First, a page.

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Ministers Agree To Extend Weapons Withdrawal In Ukraine

(From left) France's Laurent Fabius, Ukraine's Pavlo Klimkin, Germany's Frank-Walter Steinmeier, and Russia's Sergei Lavrov meet in Berlin on the Ukraine crisis.
(From left) France's Laurent Fabius, Ukraine's Pavlo Klimkin, Germany's Frank-Walter Steinmeier, and Russia's Sergei Lavrov meet in Berlin on the Ukraine crisis.

Foreign ministers from Germany, France, Russia, and Ukraine have agreed to push ahead with the withdrawal of weapons from the front line in eastern Ukraine.

Frank-Walter Steinmeier, Laurent Fabius, Sergei Lavrov, and Pavlo Klimkin met for about five hours in Berlin late on April 13 for talks to assess the implementation of a cease-fire.

Speaking to reporters after the talks early on April 14, Steinmeier said the ministers agreed to continue with the withdrawal of heavy weapons and to include weapons below 100 mm caliber, mortars, armored vehicles, and tanks in the withdrawal.

He said they also agreed to establish four working groups to address security issues, the process for holding local elections in rebel-held areas, the exchange of prisoners of war, and improvement of the economic situation in Ukraine's east.

The conflict between Russia-backed separatists and government troops in eastern Ukraine has claimed more than 6,000 lives since April 2014.

The cease-fire agreement brokered by the German and French leaders in the Belarusian capital of Minsk in February has reduced violence, but violations are reported regularly.

Under the truce, fighting was supposed to stop and heavy weapons bigger than 100 mm caliber were to be pulled back from the front lines.

The German, French, Russian, and Ukrainian foreign ministers were also all willing to support the OSCE, which is monitoring the implementation of the cease-fire deal, with money and personnel over the coming weeks.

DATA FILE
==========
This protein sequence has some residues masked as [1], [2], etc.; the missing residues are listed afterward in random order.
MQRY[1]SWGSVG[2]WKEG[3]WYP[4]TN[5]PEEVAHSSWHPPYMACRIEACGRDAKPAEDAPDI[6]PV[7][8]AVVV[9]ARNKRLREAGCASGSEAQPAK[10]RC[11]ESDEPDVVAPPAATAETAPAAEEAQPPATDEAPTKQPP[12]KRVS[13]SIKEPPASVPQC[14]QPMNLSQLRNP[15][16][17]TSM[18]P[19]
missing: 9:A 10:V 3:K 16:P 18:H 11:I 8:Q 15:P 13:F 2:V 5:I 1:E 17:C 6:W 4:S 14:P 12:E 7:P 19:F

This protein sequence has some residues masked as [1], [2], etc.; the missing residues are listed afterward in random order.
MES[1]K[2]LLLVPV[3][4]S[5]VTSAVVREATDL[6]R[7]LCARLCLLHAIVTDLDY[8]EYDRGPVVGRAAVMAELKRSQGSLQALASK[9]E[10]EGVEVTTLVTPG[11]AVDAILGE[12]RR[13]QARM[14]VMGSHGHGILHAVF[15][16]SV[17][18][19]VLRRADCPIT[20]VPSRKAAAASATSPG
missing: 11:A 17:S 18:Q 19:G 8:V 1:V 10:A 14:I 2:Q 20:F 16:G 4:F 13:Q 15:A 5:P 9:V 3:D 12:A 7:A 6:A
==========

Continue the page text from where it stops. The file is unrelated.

Steinmeier admitted the talks had been "very long, very intensive, and at times very contentious" given the tense situation on the ground.

But he said all participants agreed there was no alternative to the Minsk agreement.

"We need to ensure that the cease-fire is adhered to far more strongly as fully as possible," Steinmeier said.

He also insisted that the Minsk accord went beyond the cease-fire agreement and must pave the way toward elections in the rebel-held territories.

"Everyone knows that we have a long path ahead of us," Steinmeier said. "But we're going to do everything we can to continue this process."

"If this process stalls, then the Minsk agreement risks possibly coming off the rails," he added. "All sides want to prevent this."

In a joint statement, the four ministers expressed "grave concern at the recent outbreak of fights over the last weekend."

This included the use of heavy weapons around the village of Shyrokyne, on the outskirts of the port city of Mariupol, and at Donetsk airport.

The Ukrainian military said one of its servicemen was killed and six others wounded on April 13.

"The rebels have not stopped firing at Ukrainian positions," army spokesman Oleksandr Motuzyanyk said. "Over the past day, the enemy has used weapons banned under the Minsk agreements."

Meanwhile, separatist officials accused government troops of firing tank and artillery rounds repeatedly at rebel positions.

The situation in Ukraine will be discussed at a meeting of G7 foreign ministers in the northern German city of Luebeck on April 14-15.

German Defense Minister Ursula von der Leyen is to spend April 14-15 discussing the Ukraine crisis in the Estonian capital, Tallinn, with the Baltic countries.

With reporting by Reuters, AP, and dpa
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